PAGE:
The University of Iowa

‘Herbert Tobias and the Optics of Desire’ is Topic of Nov. 3 Lecture

October 24th, 2011

Topic: “Herbert Tobias and the Optics of Desire”
Presented by: Jennifer Evans – History, Carleton University
Date: Nov. 3, 2011
Time: 4:30 p.m.
Location: Room 302, Schaeffer Hall

Abstract: By analyzing a single trophy photograph by West German enfant terrible Herbert Tobias and viewing it as both a material object and performative practice, Evans suggests ways to move beyond the documentary impulse towards a methodology that captures and historicizes key and distinct elements of queer life in the era of the Sexual Revolution. At the intersection of artist intent, socio-historical context, and individual interpretation, she argues, erotic photography can answer a host of historical questions about same-sex desire and visibility, provided we are willing to embrace affect and subjectivity as serious categories of historical investigation.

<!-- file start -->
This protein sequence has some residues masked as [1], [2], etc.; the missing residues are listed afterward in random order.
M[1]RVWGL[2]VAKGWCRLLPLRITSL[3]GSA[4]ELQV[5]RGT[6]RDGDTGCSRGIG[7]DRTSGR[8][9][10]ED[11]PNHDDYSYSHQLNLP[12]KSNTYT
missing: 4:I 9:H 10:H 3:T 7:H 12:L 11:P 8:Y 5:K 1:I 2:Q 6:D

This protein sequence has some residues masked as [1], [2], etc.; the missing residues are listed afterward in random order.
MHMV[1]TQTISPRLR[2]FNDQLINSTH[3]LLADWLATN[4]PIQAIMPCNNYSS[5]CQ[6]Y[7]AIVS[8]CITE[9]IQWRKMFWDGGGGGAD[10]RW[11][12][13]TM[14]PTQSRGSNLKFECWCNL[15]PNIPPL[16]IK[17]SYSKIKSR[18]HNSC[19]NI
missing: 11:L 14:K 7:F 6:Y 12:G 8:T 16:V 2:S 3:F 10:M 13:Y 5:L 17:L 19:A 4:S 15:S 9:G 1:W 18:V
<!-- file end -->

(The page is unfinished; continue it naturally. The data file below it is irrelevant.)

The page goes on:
Jennifer Evans is associate professor of Modern European History at Carleton University in Ottawa, Ontario. She specializes in 20th century German history with a primary interest in the history of sexuality. Her book, Life Among the Ruins: Cityscape and Sexuality in Cold War Berlin (Palgrave Macmillan, 2011) explores the rebirth of the city’s various subcultures in the aftermath of World War II. She also writes about same-sex sexuality in Nazi and post-1945 Germany and is finishing a manuscript on pink triangle victims after Hitler, which has had the support of the Berlin Program, the United States Memorial Holocaust Museum, and Canada’s Social Science Humanities Research Council. Her next two research projects are contemporary in focus. “Hate 2.0: Combating Right-Wing Extremism in the Age of Social Technology” is a collaborative project that analyzes the role and potential of digital media in countering online hate. She is also exploring the way 1970s and 1980s queer erotic photography acted both as a practice of self-actualization and a claim to sexual freedom in the pre- Aids era.